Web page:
A juror who sat on the retrial of a man previously convicted of murder said she had no doubt Nathan Williams was innocent of the crime.
The juror, who approached the Sunday Star-Times after reading about the case, criticised the police investigation into the 2008 death of teenager John Hapeta.
"It's just horrific he [Williams] could end up in prison for years," the juror said.
But police are refusing to accept they may have got it wrong, saying they are not looking for anyone else in relation to the killing.
Williams, 28, was found guilty in 2009 of the murder of 14-year-old John Hapeta in Weymouth, South Auckland.
He went to the Court of Appeal and won a retrial and then was found not guilty after he successfully argued he had been set up by Daniel Tumata, his co-accused in the first trial, who was found guilty of manslaughter for his part in the death.
Tumata told police he took a gun and accompanied Williams to Hapeta's family home in 2008 to do a "stand-over" of the young cannabis dealer.
He said he tried to stop Williams when he fatally struck Hapeta in the head with a hammer.
Williams maintained he had been set up and his defence speculated that Tumata and another man were responsible for the murder.
The juror said police appeared to have stopped investigating after Tumata pointed the finger at Williams.
"The Crown case was really weak from the start. There was just nothing in it."
Seeing Tumata testify confirmed her suspicions.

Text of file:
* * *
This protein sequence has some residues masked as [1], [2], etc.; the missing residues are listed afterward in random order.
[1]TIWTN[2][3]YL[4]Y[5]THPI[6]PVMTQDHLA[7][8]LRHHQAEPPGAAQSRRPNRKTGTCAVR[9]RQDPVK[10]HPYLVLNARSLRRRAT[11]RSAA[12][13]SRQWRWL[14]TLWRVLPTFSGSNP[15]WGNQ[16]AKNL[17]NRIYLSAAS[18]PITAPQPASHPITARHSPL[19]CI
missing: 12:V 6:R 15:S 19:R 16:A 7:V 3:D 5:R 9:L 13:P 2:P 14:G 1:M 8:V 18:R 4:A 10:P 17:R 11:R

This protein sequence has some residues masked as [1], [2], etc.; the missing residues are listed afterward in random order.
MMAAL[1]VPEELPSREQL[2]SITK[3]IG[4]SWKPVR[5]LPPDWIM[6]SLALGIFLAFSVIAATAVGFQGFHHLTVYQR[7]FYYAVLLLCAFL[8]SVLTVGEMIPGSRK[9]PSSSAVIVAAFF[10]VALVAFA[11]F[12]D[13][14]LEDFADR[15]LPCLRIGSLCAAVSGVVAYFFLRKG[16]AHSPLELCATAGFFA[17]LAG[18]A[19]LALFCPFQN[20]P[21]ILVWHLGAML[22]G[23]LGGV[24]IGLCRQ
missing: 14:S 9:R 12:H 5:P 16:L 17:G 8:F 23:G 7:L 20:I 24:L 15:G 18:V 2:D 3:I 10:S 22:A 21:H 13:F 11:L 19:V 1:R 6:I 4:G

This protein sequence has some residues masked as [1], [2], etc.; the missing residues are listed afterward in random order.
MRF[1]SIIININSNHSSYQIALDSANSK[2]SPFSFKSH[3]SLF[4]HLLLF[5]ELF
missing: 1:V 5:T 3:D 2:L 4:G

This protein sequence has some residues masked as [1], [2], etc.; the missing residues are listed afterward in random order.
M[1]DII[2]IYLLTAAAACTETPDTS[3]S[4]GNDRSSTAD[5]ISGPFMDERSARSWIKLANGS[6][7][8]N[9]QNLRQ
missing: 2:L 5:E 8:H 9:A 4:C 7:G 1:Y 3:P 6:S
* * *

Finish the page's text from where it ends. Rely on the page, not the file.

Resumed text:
"There was nothing about him that was honest. He did anything to benefit himself."
Williams' testimony also swayed her.
"Initially I thought either he's an amazing actor or this is one fantastic set of circumstances."
Deliberations were quick, she said.
"He didn't do it. I know that."
That conclusion had a worrying corollary though: "The person who was holding the gun is still out there."
Williams' defence suggested a friend of Tumata's fitted the description of the second attacker but police have maintained they are not looking for anyone else in relation to Hapeta's death.
Detective Inspector Dave Lynch said there was "no evidence available to suggest that anyone else was involved" and police did not comment on private jury deliberations.
Lynch said police completed a "full and thorough" investigation into Hapeta's death but they would reassess if any new information came to light.
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